To Society

Obey traffic rules!

Key takeaway: Practicing good citizenship entails following the law even if it is inconvenient to do so. This applies to matters as simple as obeying traffic lights and enforcers.


trafficlight

As I was walking in¬†Eastwood City¬†the other night on my way to a party, I chanced upon a red pedestrian light that still had around 30 seconds to go. In spite of my haste, as I feared I was already late (thankfully, I wasn’t), I had no choice but to¬†wait for the red light to turn green. Unfortunately, a few others on the opposite side of the pedestrian lane felt they could do otherwise, as the traffic flow was not so heavy in that part of town at that moment. The traffic enforcer in the middle, however, was obviously not pleased, but to his credit, he wasn’t being an ass about it; he just continued to professionally and courteously (if not a little passionately, as he was also directing the incoming vehicles) point out that pedestrians could not cross yet.

I encounter scenarios like this across the metro; heck, I will admit, I used to be part of them. Traffic lights, both for motorists and pedestrians, are there for the safety and traveling efficiency of said individuals, yet it seems that they are not always given their due respect. It’s part of a sad mentality I observe frequently in our society where people love to bend or go beyond the rules or stipulations for the sake of convenience or even profit (for example, filling a public vehicle with passengers beyond the stated maximum capacity, with the reason being that there is still space anyway; or stuffing a box or container as full as possible – the siksik¬†[cramped in Filipino] mentality I preach against). Just because the road seems clear, people take it into their own hands to cross the short distance even if the pedestrian light clearly says to wait.

If the traffic light is out of order, of course, that’s another matter. But they were put there for a reason, and that reason is connected to being a good citizen, following the law. And being a good citizen means to follow the law, even if it seems to be unreasonable or a burden. Not doing so, even if it is ostensibly for the good, would still mean one is part of the problem they are trying to solve, rather than the solution itself. No one¬†is above the law, not even the lawmakers themselves or their superiors (no one but God, who transcends every creation on earth anyway).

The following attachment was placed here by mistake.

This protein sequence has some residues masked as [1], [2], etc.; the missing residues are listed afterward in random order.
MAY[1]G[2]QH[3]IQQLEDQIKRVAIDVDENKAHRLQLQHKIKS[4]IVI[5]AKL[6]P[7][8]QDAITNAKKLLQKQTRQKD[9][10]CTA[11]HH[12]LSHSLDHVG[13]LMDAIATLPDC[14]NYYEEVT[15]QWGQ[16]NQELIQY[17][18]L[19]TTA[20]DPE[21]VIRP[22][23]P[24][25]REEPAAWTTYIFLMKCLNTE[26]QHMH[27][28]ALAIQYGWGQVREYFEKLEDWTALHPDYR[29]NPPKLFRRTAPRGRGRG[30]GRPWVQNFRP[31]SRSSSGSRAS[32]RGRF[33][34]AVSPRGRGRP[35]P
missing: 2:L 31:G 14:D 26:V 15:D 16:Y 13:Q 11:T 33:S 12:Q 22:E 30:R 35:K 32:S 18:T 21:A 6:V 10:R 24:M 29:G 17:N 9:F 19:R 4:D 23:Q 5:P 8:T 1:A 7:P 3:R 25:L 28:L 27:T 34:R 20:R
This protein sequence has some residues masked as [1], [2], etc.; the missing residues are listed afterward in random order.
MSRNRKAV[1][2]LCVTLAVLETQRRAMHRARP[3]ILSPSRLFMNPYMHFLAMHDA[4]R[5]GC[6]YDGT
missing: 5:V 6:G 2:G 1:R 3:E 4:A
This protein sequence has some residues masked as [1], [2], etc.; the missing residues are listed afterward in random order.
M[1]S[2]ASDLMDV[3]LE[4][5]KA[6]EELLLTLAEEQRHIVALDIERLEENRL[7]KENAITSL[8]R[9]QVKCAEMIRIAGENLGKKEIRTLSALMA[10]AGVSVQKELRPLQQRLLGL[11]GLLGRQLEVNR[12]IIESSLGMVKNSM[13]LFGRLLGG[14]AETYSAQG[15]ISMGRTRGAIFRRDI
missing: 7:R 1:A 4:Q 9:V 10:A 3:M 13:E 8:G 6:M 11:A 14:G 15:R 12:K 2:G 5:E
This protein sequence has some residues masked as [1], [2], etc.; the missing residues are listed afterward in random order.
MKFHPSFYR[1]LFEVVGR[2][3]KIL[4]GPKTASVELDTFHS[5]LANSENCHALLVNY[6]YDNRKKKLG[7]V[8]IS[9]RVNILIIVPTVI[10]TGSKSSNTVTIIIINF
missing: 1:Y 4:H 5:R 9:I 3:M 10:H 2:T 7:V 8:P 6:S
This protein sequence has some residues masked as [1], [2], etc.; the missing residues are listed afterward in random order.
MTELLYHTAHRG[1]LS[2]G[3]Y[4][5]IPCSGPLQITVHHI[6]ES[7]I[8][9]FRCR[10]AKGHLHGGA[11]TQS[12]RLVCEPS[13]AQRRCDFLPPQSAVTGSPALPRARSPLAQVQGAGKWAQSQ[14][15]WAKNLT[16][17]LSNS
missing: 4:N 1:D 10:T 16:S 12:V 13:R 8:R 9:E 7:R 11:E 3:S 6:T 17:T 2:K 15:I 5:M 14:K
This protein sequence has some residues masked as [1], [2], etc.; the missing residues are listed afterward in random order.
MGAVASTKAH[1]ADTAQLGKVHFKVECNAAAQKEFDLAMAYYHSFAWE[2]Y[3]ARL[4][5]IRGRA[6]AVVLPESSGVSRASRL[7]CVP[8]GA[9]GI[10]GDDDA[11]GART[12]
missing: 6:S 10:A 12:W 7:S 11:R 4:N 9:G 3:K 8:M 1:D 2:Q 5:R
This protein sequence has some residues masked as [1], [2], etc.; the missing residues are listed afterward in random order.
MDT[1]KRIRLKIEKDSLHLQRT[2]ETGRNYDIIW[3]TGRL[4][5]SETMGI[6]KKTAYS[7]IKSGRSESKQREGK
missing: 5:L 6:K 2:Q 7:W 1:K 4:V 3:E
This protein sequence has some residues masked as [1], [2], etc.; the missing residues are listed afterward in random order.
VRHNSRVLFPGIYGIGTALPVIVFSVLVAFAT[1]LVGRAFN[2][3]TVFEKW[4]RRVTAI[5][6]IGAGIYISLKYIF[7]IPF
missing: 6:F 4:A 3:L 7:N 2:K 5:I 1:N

I once read that the Swiss are a very cautious people; they observe the traffic lights religiously even with no vehicles in sight; I observed such myself when I visited¬†Switzerland a few years back. Poor, inadequate, or rash planning (and action) can be disastrous, and even cost lives. It isn’t just your own life you put at risk, but those of others as well. If, say, beating the pedestrian light, you get hit by a car and are killed, then the driver of the car, though they did as much as they could to avoid an accident (and, in fact, did not break any laws), will be bearing it for the rest of their life. Not to mention the legal obligations that come with manslaughter, unintentional or otherwise.

The next time you are in front of a¬†red light, whether you’re driving or walking, and you find it unreasonable to wait due to the long countdown or the absence of opposing traffic, I invite you to resist the temptation and to think about all the possible repercussions that could happen, as well as the thought of practicing poor citizenship.

Of course, it’s a different matter if there are¬†no lights or enforcers present, at which point it should be¬†down to your own judgment. But more often than not there¬†are, and¬†we are thus obliged to follow.

Have a great week ahead!

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